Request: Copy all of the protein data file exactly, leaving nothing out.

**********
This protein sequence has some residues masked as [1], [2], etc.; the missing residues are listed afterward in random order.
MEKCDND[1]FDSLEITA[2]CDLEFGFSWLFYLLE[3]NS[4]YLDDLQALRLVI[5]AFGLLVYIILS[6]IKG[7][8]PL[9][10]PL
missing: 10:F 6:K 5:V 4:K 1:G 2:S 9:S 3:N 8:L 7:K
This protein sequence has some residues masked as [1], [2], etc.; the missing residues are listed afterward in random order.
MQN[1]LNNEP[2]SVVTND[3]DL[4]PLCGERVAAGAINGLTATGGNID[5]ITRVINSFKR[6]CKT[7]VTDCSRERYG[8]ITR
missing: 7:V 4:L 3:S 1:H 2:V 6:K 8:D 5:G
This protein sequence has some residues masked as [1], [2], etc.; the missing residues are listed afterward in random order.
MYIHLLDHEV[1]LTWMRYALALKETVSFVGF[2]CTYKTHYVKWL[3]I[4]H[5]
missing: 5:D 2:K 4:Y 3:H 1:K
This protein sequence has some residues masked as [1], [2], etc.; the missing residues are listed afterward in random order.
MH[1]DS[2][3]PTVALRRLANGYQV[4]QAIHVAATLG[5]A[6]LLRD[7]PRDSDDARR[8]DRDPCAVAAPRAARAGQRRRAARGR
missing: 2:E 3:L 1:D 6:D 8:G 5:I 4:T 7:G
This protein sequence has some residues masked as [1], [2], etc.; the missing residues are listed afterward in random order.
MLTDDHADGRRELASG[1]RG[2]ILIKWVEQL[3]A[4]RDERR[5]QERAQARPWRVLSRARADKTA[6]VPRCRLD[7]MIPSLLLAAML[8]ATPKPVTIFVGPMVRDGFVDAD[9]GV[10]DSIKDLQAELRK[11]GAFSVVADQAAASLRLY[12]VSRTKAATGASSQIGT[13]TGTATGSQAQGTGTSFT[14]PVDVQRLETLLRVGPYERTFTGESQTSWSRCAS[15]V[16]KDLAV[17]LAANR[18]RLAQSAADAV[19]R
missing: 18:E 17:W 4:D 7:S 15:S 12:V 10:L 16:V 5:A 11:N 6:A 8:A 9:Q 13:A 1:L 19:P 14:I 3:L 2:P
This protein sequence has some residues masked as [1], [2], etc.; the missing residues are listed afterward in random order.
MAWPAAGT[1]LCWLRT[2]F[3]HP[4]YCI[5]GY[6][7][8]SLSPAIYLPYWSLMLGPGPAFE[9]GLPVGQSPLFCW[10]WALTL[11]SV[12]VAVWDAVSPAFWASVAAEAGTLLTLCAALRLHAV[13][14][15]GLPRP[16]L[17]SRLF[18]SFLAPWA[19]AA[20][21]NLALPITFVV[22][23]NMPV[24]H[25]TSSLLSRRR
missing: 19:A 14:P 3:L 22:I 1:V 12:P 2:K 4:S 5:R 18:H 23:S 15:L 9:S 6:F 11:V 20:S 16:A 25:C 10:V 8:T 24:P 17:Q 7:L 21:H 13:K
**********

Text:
This protein sequence has some residues masked as [1], [2], etc.; the missing residues are listed afterward in random order.
MEKCDND[1]FDSLEITA[2]CDLEFGFSWLFYLLE[3]NS[4]YLDDLQALRLVI[5]AFGLLVYIILS[6]IKG[7][8]PL[9][10]PL
missing: 10:F 6:K 5:V 4:K 1:G 2:S 9:S 3:N 8:L 7:K
This protein sequence has some residues masked as [1], [2], etc.; the missing residues are listed afterward in random order.
MQN[1]LNNEP[2]SVVTND[3]DL[4]PLCGERVAAGAINGLTATGGNID[5]ITRVINSFKR[6]CKT[7]VTDCSRERYG[8]ITR
missing: 7:V 4:L 3:S 1:H 2:V 6:K 8:D 5:G
This protein sequence has some residues masked as [1], [2], etc.; the missing residues are listed afterward in random order.
MYIHLLDHEV[1]LTWMRYALALKETVSFVGF[2]CTYKTHYVKWL[3]I[4]H[5]
missing: 5:D 2:K 4:Y 3:H 1:K
This protein sequence has some residues masked as [1], [2], etc.; the missing residues are listed afterward in random order.
MH[1]DS[2][3]PTVALRRLANGYQV[4]QAIHVAATLG[5]A[6]LLRD[7]PRDSDDARR[8]DRDPCAVAAPRAARAGQRRRAARGR
missing: 2:E 3:L 1:D 6:D 8:G 5:I 4:T 7:G
This protein sequence has some residues masked as [1], [2], etc.; the missing residues are listed afterward in random order.
MLTDDHADGRRELASG[1]RG[2]ILIKWVEQL[3]A[4]RDERR[5]QERAQARPWRVLSRARADKTA[6]VPRCRLD[7]MIPSLLLAAML[8]ATPKPVTIFVGPMVRDGFVDAD[9]GV[10]DSIKDLQAELRK[11]GAFSVVADQAAASLRLY[12]VSRTKAATGASSQIGT[13]TGTATGSQAQGTGTSFT[14]PVDVQRLETLLRVGPYERTFTGESQTSWSRCAS[15]V[16]KDLAV[17]LAANR[18]RLAQSAADAV[19]R
missing: 18:E 17:W 4:D 7:S 15:S 12:V 10:L 16:V 5:A 11:N 6:A 8:A 9:Q 13:A 1:L 19:P 14:I 3:L 2:P
This protein sequence has some residues masked as [1], [2], etc.; the missing residues are listed afterward in random order.
MAWPAAGT[1]LCWLRT[2]F[3]HP[4]YCI[5]GY[6][7][8]SLSPAIYLPYWSLMLGPGPAFE[9]GLPVGQSPLFCW[10]WALTL[11]SV[12]VAVWDAVSPAFWASVAAEAGTLLTLCAALRLHAV[13][14][15]GLPRP[16]L[17]SRLF[18]SFLAPWA[19]AA[20][21]NLALPITFVV[22][23]NMPV[24]H[25]TSSLLSRRR
missing: 19:A 14:P 3:L 22:I 1:V 12:P 2:K 4:S 5:R 18:H 23:S 15:L 9:S 6:F 11:V 20:S 16:A 25:C 10:V 8:T 24:P 17:Q 7:L 21:H 13:K